Teachers: start off the school year on a green note by applying for an HCTF GO Grant. GO Grants provide BC schools and classrooms with up to $600/class or $3500/school to pay for bus transportation, project materials, and leader/program fees for outdoor environmental learning experiences. Since 2012, GO Grants have helped over 35,000 BC students get outdoors to learn about their local environment. Full grant criteria and links to application forms are available  here . The application deadline for the fall intake is September 15, 2017.  For more information, contact HCTF Education at 250-940-9786 or email This email address is being protected from spambots. You need JavaScript enabled to view it.

87+ Acres Conserved for Bighorn Sheep

Penticton —The Nature Trust of British Columbia is pleased to announce the purchase of the Skaha Lake Eastside property near Penticton with the support of many partners and donors.  “So glad there’s been success with the Skaha Lake property,” said Judie Steeves, West Kelowna freelance writer. “As a kid, I used to go hike up on those bluffs and sit and contemplate the future as I looked out over Skaha Lake. I love that area. Saw my first rattler in the wild there, too.” This property which spans 35.4 hectares (87.5 acres) features critical habitat for Bighorn Sheep and other wildlife on the eastside of Skaha Lake. It is adjacent to our existing Skaha Lake Property complex which is included in the McTaggart-Cowan/Nsək’łniw’t Wildlife Management Area. This land has a variety of habitat ideal for Bighorn Sheep. The open grassland dotted with ponderosa pines and Douglas-fir provides grazing area and the rocky steep bluffs provide protection from predators.  “This property is one of the last remaining undeveloped benchlands on the eastside of Skaha Lake,” said Nicholas Burdock, The Nature Trust of BC’s Okanagan Conservation Land Coordinator. “It takes you only a few steps to recognize how beautiful this location is...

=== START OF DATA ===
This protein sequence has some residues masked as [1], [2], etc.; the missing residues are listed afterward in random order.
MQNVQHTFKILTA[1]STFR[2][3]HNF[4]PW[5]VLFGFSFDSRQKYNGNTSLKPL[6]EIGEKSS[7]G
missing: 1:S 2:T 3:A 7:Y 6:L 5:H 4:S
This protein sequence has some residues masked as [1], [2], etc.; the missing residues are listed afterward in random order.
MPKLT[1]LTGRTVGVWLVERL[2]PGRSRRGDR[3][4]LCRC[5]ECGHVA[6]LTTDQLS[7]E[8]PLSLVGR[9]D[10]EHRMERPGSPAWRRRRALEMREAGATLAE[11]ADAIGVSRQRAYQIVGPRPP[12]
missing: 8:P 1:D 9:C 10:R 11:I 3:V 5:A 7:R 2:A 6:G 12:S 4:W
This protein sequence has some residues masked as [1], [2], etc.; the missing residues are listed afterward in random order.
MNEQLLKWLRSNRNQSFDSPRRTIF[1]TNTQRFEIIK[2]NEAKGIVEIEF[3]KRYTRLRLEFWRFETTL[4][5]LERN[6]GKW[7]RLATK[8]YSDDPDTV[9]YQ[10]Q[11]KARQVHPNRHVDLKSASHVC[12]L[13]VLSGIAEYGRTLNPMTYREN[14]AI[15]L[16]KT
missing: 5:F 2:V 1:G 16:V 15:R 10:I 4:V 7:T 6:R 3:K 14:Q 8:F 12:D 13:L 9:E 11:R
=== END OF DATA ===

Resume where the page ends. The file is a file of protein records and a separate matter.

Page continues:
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Photos of Englishman River Estuary Restoration

We love to receive photos of our grant recipients' conservation projects, and the Vancouver Island Conservation Lands Management Program  (VICLMP), in conjunction with The Nature Trust of BC , has been doing a fantastic job of capturing and sharing their progress in restoring the Englishman River Estuary in Parksville, BC .  Thanks to Tom Reid, VICLMP Manager, for these images.  Day 1: Removing the remnant roadway that bisected the estuary.  Day 2: Road removal continues Day 3: 1500 cubic metres of fill removed...    Resulting in water flowing through this area of the Englishman Estuary for the first time in over 50 years!  The next day, the first new occupants are already moving in. By the end of day 4, the team has removed 2500m 3  of fill.  Day 5: An early start, but more than half way there. Shorebirds come to check out the newly restored area: Week 2: Placement of large woody debris for fish habitat and connecting the channels. By the end of week 2, 3500 cubic metres of fill had been removed, channels connected, and fish habitat structures installed. Great job! You can read more about the Englishman River Estuary Restoration Project here , or follow VICLMP on twitter for more updates...